“Fareed Armaly, Maison de la Culture.”


Orphèe 1990, Fareed Armaly’s inventive exhibition for the House of Culture in Saint-Etienne, is a direct reference to Jean Cocteau’s film Orphée (1950), “which was thought of in the 60s as a major contribution to French cultural history.” This harking back to a particular epoch is no accident, for it was precisely in the 60s that André Malraux, the first Minister of Culture, launched his programme for building Houses of Culture in France. In the 1960s, too, the social movements which led to the events of May ‘68 began to make themselves felt. The idea of ‘access to culture for all’—ostensibly made possible through ‘decentralisation’—has been discredited in these Houses of Culture which offered a different model from traditional museums, one doubtless closer to Malraux’s “Museum of the Imagination.” Armaly considers the House of Culture building in Saint-Etienne to be symptomatic of ‘the opposition between the mentalities of the state and cultural administration before and after 1968. His installation analyses the highly codified allocation of the three existing types of space (public spaces, production spaces and administrative spaces), or, to be more precise, the network of passages between these three spaces. Similarly, the central object in Cocteau’s film, the mirror, was supposed to return Orpheus’ image to him: it was the material site of passage between the real and the imaginary. The film’s mirror, faithfully reconstituted for the exhibition, stands in the hall to which access is blocked by a closed glass door. The lobby before this hall, in which the visitor takes up position, has been rearranged to match the original scheme from 1969, with its carpeting, furniture, lighting, and so on. And Cocteau’s same mirror design is reproduced on a wall, so that one actually passes through it to reach the gallery’s workshops where Armaly continues his installation. Videos relay pictures of access corridors, and a large table is covered with newspaper clippings about the social movements in Saint-Etienne since the 60s. The dislocation of the normal exhibition space is thus duplicated as the artistic event sends us back to the social event.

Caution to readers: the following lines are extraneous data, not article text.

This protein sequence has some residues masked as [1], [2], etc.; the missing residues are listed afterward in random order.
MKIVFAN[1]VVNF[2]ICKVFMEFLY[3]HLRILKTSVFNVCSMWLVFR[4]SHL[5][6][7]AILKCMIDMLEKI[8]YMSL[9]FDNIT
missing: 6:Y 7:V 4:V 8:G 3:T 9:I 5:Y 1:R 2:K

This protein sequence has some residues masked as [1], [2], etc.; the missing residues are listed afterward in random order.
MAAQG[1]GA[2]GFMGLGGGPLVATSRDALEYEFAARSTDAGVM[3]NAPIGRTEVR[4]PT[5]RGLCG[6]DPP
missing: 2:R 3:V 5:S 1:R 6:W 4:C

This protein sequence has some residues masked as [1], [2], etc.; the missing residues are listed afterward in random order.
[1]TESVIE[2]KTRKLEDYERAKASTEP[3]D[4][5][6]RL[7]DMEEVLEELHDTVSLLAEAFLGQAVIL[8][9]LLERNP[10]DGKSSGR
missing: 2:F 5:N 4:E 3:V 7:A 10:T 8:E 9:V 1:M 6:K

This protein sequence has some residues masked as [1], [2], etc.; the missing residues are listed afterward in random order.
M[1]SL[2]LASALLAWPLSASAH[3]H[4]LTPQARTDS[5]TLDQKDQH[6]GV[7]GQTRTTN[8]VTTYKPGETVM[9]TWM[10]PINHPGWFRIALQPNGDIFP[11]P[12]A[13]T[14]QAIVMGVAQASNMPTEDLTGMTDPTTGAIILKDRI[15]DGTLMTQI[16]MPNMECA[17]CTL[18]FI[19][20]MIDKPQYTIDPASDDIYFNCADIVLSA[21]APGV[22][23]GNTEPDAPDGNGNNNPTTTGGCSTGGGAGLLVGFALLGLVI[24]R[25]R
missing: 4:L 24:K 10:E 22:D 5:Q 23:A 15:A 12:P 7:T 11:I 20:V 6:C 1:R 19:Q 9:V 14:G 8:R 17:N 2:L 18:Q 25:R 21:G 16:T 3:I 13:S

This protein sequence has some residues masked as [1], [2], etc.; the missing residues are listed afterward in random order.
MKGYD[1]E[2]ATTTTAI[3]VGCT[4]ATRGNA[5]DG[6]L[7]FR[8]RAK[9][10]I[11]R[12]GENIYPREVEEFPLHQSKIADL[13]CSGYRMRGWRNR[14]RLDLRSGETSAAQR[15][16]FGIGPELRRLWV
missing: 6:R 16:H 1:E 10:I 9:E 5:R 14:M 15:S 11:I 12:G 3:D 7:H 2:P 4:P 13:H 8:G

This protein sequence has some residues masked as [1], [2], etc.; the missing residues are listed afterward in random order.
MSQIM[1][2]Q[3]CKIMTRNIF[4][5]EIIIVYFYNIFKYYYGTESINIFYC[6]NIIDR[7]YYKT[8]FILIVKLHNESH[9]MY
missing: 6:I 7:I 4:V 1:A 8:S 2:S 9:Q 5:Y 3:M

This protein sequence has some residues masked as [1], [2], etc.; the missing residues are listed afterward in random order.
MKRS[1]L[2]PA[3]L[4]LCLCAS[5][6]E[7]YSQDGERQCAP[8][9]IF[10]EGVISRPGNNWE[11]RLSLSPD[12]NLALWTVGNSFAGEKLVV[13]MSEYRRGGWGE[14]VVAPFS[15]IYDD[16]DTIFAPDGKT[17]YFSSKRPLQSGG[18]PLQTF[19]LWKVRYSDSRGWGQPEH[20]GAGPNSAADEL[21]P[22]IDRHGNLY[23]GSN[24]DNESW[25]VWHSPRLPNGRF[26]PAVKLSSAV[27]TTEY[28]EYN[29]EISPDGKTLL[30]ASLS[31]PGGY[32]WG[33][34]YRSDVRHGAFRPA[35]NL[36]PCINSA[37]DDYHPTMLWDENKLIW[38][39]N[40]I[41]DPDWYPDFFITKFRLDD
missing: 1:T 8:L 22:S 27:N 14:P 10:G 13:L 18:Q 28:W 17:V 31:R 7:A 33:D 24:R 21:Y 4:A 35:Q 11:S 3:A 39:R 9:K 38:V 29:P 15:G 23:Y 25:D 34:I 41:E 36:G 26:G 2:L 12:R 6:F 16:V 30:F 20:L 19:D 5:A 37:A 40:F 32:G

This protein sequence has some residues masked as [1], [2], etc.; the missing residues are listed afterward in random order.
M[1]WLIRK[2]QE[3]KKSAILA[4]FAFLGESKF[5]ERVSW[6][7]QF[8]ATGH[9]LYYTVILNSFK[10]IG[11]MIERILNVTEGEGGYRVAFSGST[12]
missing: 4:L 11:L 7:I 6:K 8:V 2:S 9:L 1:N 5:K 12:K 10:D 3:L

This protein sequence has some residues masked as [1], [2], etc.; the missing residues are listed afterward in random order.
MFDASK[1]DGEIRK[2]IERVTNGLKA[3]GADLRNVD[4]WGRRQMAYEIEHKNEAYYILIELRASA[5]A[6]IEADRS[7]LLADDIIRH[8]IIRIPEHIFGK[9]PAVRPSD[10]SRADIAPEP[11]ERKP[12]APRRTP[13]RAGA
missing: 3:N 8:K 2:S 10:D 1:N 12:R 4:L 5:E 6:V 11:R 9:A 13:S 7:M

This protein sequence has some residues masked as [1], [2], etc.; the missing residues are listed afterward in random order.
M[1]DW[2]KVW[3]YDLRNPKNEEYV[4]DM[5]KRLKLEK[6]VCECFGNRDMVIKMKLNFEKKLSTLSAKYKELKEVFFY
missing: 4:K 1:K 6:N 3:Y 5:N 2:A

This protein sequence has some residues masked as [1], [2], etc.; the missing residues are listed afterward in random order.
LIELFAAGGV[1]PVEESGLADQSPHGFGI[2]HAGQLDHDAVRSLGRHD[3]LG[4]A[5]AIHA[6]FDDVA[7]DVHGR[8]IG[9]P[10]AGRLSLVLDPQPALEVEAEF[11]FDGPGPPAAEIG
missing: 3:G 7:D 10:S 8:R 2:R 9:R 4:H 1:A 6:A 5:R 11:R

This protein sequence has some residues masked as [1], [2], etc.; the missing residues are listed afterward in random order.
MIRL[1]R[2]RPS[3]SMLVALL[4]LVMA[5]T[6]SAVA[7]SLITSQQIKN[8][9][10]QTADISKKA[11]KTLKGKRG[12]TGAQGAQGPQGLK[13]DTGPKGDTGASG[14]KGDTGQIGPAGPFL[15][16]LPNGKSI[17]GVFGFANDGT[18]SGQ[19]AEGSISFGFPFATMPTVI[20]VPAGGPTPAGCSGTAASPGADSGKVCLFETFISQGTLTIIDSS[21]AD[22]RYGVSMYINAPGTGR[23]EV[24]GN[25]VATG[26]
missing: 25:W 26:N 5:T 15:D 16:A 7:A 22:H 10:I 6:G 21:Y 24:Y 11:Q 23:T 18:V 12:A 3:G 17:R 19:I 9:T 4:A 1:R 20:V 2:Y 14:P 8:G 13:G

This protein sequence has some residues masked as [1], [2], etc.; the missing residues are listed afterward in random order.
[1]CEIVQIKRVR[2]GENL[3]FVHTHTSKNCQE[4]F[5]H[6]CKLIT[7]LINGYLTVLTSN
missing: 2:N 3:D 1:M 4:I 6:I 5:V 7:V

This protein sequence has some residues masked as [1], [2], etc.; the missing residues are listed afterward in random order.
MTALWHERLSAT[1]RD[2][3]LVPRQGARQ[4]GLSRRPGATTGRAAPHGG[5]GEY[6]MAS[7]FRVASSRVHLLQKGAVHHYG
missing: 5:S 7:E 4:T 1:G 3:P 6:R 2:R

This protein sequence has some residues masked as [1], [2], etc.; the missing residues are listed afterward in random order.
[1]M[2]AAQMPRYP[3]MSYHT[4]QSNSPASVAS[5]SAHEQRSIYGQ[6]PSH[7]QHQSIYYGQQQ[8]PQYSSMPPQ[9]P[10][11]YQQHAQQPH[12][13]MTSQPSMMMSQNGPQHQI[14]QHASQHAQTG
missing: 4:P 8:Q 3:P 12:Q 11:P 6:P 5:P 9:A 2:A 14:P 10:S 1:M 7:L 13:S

Armaly’s work has a complex, labyrinthine structure, with several levels and entries and a curious kind of circulation of meaning. It seems to have been conceived as an apparatus with inexhaustible possibilities which, by setting different subjects face to face, manages to be itself productive in an undefined manner. It would appear, however, that Armaly’s main concern is to fix communities as objects through distinguishing signs of their beliefs (actions, productions, rationales, procedures, and so on), and to see how they form a culture, how it is possible to look at them in the passing of time. What remains today of the social and cultural Utopia of the 60s? The same interest in the ageing of thought-communities probably led Armaly to focus on rock in his two previous publications, Terminal Zone and R.O.O.M. It is a real question whether the ideology of various movements (Punk, among others) was not just a production alternative that is now part of history.

The difficulty in gaining spontaneous access to Armaly’s Saint-Etienne installation seems to conflict with the exhibition of objects where immediacy has gone beyond all repair. Orpheus’ hypnotic fascination for just the surface of the mirror could well be the metaphor for Armaly’s eyeing of current artistic production.